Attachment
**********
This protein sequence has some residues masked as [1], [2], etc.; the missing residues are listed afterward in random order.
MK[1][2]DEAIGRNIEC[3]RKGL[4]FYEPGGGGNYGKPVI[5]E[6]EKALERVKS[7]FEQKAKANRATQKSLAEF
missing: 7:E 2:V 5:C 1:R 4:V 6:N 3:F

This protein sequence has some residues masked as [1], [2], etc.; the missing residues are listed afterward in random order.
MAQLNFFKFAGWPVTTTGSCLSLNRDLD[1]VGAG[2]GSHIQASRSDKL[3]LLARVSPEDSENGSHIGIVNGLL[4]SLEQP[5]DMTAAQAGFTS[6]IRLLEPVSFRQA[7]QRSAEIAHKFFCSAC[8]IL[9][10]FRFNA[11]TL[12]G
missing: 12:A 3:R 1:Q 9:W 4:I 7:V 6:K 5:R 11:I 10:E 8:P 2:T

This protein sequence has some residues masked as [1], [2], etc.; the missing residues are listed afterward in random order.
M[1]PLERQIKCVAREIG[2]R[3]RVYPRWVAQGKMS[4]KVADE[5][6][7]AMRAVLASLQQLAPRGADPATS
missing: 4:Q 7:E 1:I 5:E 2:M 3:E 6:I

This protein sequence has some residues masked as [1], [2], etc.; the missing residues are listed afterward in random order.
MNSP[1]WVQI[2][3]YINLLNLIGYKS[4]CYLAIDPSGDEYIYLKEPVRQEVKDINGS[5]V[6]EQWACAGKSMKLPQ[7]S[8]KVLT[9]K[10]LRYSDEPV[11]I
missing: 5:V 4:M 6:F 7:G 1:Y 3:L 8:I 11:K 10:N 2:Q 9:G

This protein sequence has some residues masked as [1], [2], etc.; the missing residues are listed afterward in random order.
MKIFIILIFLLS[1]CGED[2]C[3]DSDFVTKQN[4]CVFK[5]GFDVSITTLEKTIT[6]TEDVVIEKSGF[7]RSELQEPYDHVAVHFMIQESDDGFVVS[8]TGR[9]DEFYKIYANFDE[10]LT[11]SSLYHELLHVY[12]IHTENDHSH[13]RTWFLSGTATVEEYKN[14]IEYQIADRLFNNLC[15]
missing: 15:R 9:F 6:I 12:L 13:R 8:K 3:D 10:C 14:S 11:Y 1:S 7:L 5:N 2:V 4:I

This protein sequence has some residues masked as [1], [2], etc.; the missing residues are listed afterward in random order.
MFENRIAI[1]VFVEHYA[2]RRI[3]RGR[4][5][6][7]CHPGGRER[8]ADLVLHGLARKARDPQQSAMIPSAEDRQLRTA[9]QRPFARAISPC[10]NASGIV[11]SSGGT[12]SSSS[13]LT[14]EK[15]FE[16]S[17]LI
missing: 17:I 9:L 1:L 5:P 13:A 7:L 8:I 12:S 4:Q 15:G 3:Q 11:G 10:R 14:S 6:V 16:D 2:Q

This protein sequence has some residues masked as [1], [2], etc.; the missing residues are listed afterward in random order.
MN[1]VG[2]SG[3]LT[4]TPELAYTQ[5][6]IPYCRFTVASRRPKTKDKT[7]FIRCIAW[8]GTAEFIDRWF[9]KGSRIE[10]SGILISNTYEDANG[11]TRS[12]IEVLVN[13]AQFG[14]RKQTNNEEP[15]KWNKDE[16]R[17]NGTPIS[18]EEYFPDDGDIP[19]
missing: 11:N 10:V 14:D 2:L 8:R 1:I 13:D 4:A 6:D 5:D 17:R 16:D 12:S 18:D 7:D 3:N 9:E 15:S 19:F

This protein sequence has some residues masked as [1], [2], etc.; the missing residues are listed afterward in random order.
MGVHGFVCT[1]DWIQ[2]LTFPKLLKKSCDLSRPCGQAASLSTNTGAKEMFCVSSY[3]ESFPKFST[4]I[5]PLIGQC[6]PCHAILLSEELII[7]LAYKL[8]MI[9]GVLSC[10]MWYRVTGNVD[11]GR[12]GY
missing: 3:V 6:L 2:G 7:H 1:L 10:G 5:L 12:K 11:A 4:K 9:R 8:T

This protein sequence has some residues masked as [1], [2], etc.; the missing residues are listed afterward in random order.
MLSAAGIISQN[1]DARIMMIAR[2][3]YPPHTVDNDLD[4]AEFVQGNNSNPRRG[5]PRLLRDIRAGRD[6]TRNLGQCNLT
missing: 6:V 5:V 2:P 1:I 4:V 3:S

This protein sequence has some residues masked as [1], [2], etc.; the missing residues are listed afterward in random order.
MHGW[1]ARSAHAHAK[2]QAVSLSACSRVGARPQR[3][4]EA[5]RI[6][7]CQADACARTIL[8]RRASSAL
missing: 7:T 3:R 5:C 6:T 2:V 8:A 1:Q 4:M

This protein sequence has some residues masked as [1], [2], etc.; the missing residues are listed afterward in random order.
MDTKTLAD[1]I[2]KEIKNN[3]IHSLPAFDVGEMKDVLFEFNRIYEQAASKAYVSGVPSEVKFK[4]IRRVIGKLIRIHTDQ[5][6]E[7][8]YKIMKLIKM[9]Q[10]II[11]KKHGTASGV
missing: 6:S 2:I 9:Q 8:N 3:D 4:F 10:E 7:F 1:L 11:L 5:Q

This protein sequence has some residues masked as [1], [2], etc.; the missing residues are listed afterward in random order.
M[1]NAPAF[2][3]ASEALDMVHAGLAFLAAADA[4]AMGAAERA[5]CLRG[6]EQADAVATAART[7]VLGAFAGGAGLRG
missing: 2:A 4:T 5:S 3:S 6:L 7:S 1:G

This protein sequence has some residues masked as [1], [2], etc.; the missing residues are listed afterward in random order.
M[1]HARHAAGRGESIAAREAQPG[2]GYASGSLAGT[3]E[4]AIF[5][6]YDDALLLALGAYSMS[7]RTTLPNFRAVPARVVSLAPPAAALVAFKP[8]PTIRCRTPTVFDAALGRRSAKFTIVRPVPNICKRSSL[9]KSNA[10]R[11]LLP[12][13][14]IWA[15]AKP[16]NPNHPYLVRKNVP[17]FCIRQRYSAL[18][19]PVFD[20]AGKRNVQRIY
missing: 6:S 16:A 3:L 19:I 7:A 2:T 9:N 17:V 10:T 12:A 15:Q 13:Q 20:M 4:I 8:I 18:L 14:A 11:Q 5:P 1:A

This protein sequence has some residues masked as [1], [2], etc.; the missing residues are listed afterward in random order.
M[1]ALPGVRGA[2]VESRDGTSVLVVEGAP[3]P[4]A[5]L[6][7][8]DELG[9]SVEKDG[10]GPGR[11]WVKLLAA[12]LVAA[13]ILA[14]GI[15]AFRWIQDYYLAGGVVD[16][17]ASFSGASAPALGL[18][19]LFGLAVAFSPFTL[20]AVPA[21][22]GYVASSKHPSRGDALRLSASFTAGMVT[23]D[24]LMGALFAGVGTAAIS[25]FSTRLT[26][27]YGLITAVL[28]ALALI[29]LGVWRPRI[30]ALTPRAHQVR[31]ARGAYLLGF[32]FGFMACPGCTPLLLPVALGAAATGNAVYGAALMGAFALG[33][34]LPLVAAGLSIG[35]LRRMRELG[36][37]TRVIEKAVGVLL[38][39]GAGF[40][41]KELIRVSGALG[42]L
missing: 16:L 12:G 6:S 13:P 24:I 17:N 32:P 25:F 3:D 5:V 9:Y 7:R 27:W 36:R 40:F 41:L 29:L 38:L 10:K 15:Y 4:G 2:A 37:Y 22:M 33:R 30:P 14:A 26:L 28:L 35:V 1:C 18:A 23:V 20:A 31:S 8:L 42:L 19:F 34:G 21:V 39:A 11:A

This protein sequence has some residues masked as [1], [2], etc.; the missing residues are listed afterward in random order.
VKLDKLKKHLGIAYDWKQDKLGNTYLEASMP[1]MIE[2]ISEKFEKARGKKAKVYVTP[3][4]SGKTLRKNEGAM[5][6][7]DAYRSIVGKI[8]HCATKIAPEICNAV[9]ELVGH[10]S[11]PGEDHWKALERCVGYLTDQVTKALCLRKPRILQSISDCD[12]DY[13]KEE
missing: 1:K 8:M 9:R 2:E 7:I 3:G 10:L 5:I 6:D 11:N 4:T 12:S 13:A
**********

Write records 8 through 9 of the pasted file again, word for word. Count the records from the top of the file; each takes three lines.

This protein sequence has some residues masked as [1], [2], etc.; the missing residues are listed afterward in random order.
MGVHGFVCT[1]DWIQ[2]LTFPKLLKKSCDLSRPCGQAASLSTNTGAKEMFCVSSY[3]ESFPKFST[4]I[5]PLIGQC[6]PCHAILLSEELII[7]LAYKL[8]MI[9]GVLSC[10]MWYRVTGNVD[11]GR[12]GY
missing: 3:V 6:L 2:G 7:H 1:L 10:G 5:L 12:K 11:A 4:K 9:R 8:T

This protein sequence has some residues masked as [1], [2], etc.; the missing residues are listed afterward in random order.
MLSAAGIISQN[1]DARIMMIAR[2][3]YPPHTVDNDLD[4]AEFVQGNNSNPRRG[5]PRLLRDIRAGRD[6]TRNLGQCNLT
missing: 6:V 5:V 2:P 1:I 4:V 3:S